As a demonstration, the team of researchers created what is potentially the world’s smallest self-folding origami bird. And it’s not a lark.
Researchers have created micron-sized shape memory actuators that enable atomically thin two-dimensional materials to fold themselves into 3D configurations. All they require is a quick jolt of voltage. And once the material is bent, it holds its shape – even after the voltage is removed.
If you want to build a fully functional nanosized robot, you need to incorporate a host of capabilities, from complicated electronic circuits and photovoltaics to sensors and antennas.
But just as importantly, if you want your robot to move, you need it to be able to bend.
Cornell researchers have created micron-sized shape memory actuators that enable atomically thin two-dimensional materials to fold themselves into 3D configurations. All they require is a quick jolt of voltage. And once the material is bent, it holds its shape — even after the voltage is removed.
As a demonstration, the team created what is potentially the world’s smallest self-folding origami bird. And it’s not a lark.
The group’s paper, “Micrometer-sized electrically programmable shape memory actuators for low-power microrobotics,” published in Science Robotics and was featured on the cover. The paper’s lead author is postdoctoral researcher Qingkun Liu.
The project is led by Itai Cohen, professor of physics, and Paul McEuen, the John A. Newman Professor of Physical Science.
McEuen and Cohen’s ongoing collaboration has so far generated a throng of nanoscale machines and components, each seemingly faster, smarter and more elegant than the last.
“We want to have robots that are microscopic but have brains on board. So that means you need to have appendages that are driven by complementary metal-oxide-semiconductor (CMOS) transistors, basically a computer chip on a robot that’s 100 microns on a side,” Cohen said.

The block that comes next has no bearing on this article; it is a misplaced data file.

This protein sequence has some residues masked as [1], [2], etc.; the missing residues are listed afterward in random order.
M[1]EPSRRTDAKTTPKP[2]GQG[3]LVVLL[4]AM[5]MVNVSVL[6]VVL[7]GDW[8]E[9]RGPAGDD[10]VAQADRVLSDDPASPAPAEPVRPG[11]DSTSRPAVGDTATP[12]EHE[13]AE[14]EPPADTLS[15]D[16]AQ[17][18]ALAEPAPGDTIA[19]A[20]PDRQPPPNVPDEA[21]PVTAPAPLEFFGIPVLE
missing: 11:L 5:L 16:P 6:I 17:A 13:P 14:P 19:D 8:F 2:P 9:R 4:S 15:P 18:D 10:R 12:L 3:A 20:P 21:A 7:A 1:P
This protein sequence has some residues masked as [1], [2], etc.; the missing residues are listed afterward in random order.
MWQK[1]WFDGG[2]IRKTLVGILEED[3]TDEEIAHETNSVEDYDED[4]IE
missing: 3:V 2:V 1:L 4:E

Imagine a million fabricated microscopic robots releasing from a wafer that fold themselves into shape, crawl free, and go about their tasks, even assembling into more complicated structures. That’s the vision.
“The hard part is making the materials that respond to the CMOS circuits,” Cohen said. “And this is what Qingkun and his colleagues have done with this shape memory actuator that you can drive with voltage and make it hold a bent shape.”
The machines fold themselves fast, within 100 milliseconds. They can also flatten and refold themselves thousands of times. And they only need a single volt to be powered to life.
The team has already been recognized by Guinness World Records for creating the smallest walking robot. Now, they hope to capture another record with a new self-folding origami bird that is only 60 microns wide.
The team is currently working to integrate their shape memory actuators with circuits to make walking robots with foldable legs as well as sheet-like robots that move by undulating forward. These innovations may someday lead to nano-Roomba-type robots that can clean bacterial infection from human tissue, micro-factories that can transform manufacturing, and robotic surgical instruments that are ten times smaller than current devices, according to Cohen.
Support was provided by the U.S. Army Combat Capabilities Development Command’s Army Research Laboratory, the National Science Foundation, the Cornell Center for Materials Research, the Air Force Office of Scientific Research, and the Kavli Institute at Cornell for Nanoscale Science. Part of the work was performed at the Cornell NanoScale Science and Technology Facility.
Originally published at Science Daily